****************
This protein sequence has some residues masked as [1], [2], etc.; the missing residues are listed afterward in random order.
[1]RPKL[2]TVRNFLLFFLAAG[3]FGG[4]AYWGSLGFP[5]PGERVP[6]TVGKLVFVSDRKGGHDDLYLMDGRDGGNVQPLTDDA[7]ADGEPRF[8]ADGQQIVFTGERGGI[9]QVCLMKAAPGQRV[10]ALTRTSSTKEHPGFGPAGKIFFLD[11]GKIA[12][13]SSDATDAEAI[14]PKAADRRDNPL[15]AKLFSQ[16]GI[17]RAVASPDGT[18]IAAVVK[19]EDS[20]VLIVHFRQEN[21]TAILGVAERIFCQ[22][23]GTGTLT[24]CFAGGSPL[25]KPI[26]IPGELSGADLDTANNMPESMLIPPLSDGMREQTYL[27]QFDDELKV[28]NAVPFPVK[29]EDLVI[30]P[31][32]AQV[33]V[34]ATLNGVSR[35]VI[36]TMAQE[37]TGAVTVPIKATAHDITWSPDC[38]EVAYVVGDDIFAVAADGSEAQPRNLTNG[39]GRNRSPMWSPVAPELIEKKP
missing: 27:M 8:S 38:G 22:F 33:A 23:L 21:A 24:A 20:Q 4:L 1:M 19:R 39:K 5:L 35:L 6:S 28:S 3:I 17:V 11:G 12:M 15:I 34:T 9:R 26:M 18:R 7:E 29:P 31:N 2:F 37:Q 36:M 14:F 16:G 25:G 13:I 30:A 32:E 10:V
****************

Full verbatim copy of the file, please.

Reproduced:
This protein sequence has some residues masked as [1], [2], etc.; the missing residues are listed afterward in random order.
[1]RPKL[2]TVRNFLLFFLAAG[3]FGG[4]AYWGSLGFP[5]PGERVP[6]TVGKLVFVSDRKGGHDDLYLMDGRDGGNVQPLTDDA[7]ADGEPRF[8]ADGQQIVFTGERGGI[9]QVCLMKAAPGQRV[10]ALTRTSSTKEHPGFGPAGKIFFLD[11]GKIA[12][13]SSDATDAEAI[14]PKAADRRDNPL[15]AKLFSQ[16]GI[17]RAVASPDGT[18]IAAVVK[19]EDS[20]VLIVHFRQEN[21]TAILGVAERIFCQ[22][23]GTGTLT[24]CFAGGSPL[25]KPI[26]IPGELSGADLDTANNMPESMLIPPLSDGMREQTYL[27]QFDDELKV[28]NAVPFPVK[29]EDLVI[30]P[31][32]AQV[33]V[34]ATLNGVSR[35]VI[36]TMAQE[37]TGAVTVPIKATAHDITWSPDC[38]EVAYVVGDDIFAVAADGSEAQPRNLTNG[39]GRNRSPMWSPVAPELIEKKP
missing: 27:M 8:S 38:G 22:F 33:A 23:L 21:A 24:A 20:Q 4:L 1:M 19:R 39:K 5:L 35:L 6:S 28:S 3:I 17:V 11:G 12:M 15:I 34:T 9:R 26:M 18:R 7:E 29:P 31:N 2:F 37:Q 36:M 14:F 16:G 25:G 13:I 30:A 32:E 10:V